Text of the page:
Flyover: National gun control debate heats up, again | Minnesota Public Radio News

Flyover: National gun control debate heats up, again

Fifty-nine people were killed and well over 500 were wounded when a man showered bullets into a crowd of concertgoers from the 32nd floor of a nearby hotel. While the number of people affected by this shooting is unprecedented, mass shootings in America are not. The New York Times editorial board framed the aftermath of the tragedy in Las Vegas starkly with this headline: "477 days. 521 mass shootings. Zero action from Congress." The last major push for gun reform fizzled in 2013 on partisan fault lines. The proposed legislation, formed as a reaction to Sandy Hook, was criticized for politicizing the event — a common refrain after many mass shootings. While America is deeply divided on the place of guns in society, there are some gun control proposals that have support from both gun-owning and non-gun-owning Americans alike.So, why do all of our conversations about gun control in the U.S. lead to dead-ends? This week on Flyover, a conversation about the division between Americans who count gun ownership as a fundamental freedom and those who feel that there should be more rules around who has the right to exercise that freedom.

    The Las Vegas shooter bought his guns legally, including the 19 more he had at his home in Mesquite, Nevada. In his hotel room, he had a dozen “bump stock” devices, which are legal and make it so rifles can fire continuously, similar to an automatic weapon. 
    In fact, many perpetrators of recent mass shootings buy their guns legally.
    What are some solutions for stopping events like these? 

    Related reading: The untraceable, 'Ghost' handgun

    Defense Distributed, a gun-rights advocacy group, is pushing back on gun regulation laws and making firearms available to anyone — so long as they build the gun at home, Wired reports. Defense Distributed released a computer-controlled milling machine to manufacture its latest technology, the Ghost Gunner. The Ghost Gunner is “a concealable, untraceable, and entirely unregulated metal handgun.” California has taken action to outlaw these guns, but there are no regulations on a federal level. From Wired:

    “Under current US law, every other part of the gun, from its barrel to its slide to its tiny firing pin, can be ordered online with no questions asked. Making that one element at home means the entire process of assembling a working weapon requires no identification, no background check, no waiting period, not even a serial number that would allow the Department of Justice to track the gun's existence.”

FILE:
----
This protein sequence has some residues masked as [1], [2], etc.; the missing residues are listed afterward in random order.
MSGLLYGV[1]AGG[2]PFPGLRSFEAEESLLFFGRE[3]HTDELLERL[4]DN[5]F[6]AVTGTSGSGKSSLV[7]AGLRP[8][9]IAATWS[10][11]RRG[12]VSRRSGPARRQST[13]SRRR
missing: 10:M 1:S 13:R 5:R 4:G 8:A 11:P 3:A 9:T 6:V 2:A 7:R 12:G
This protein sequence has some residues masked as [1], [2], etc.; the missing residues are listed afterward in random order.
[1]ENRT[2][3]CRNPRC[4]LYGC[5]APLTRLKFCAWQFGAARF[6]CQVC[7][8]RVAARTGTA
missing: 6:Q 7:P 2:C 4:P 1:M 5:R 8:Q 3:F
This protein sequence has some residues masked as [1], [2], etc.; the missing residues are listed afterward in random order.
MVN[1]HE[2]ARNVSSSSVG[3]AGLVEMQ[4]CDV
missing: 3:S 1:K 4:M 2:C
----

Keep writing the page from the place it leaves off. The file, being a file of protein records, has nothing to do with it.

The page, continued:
Related reading: More guns, more violence

    Over 30 peer-reviewed studies found that an increased presence in gun ownership leads to an increase in violence, reports Scientific American. However, in cities like Kennesaw, Ga. the head of every home is required to own a gun, even though the guns have only rarely been used for self-defense. Despite research, residents believe that it is the behavior, not the gun that is the problem. Read SciAm's full article, "More Guns Do Not Stop More Crimes, Evidence Shows"
    Father of shooting victim not mad at gunman. “I’m not mad at the gunman. He didn’t know my daughter. He acted selfishly. I’m a Second Amendment person. The weapon didn’t do it. It was the person behind it.”

    Even sadder still is the victims text to her parents apologizing “I didn’t mean for this to happen”.

    Maybe we need to begin with a discussion on the value of "Human life" vs the value of "Human rights".

    New flashpoint in the gun-control debate: 'bump stocks'

    The Las Vegas shooter apparently used "bump stocks" to make his semi-automatic rifles shoot rapidly like an automatic. Now, Congress is considering legislation to ban the devices.
    Should the U.S. take these devices off the market? What're you thinking on the state of assault-weapon regulations in our country? 
    Tell us what you're thinking...
    I worry the gun debate has been allowed to go on and on and on. It's become a Pavlovian reaction with identical ensuing debates. Repetitive slaughter and reactions become "accepted" norms as time passes. An acceptable attrition rate of bodies. Human life devalued with each passing day.

    I see no solution so long as self interest pervades our society. There are no mass marches, no societal outrage. Can you imagine a day when gun rights people march hand in hand with gun regulation groups? Absurd thinking in these times.

    This half-hearted debate is stalled, like some endless trench war.

    I hear so many people hide behind the adage "common sense". Well, what is common sense? What may be common sense to me may not be to someone else, depending on what part of the country or what type of cultural vernacular a person comes from. I am tired of hot button topics such as this becoming a debate over party divides... Dems blaming GOP and GOP blaming Dems. Why this be a party argument? Why can't this be an "American" problem and an "American" solution?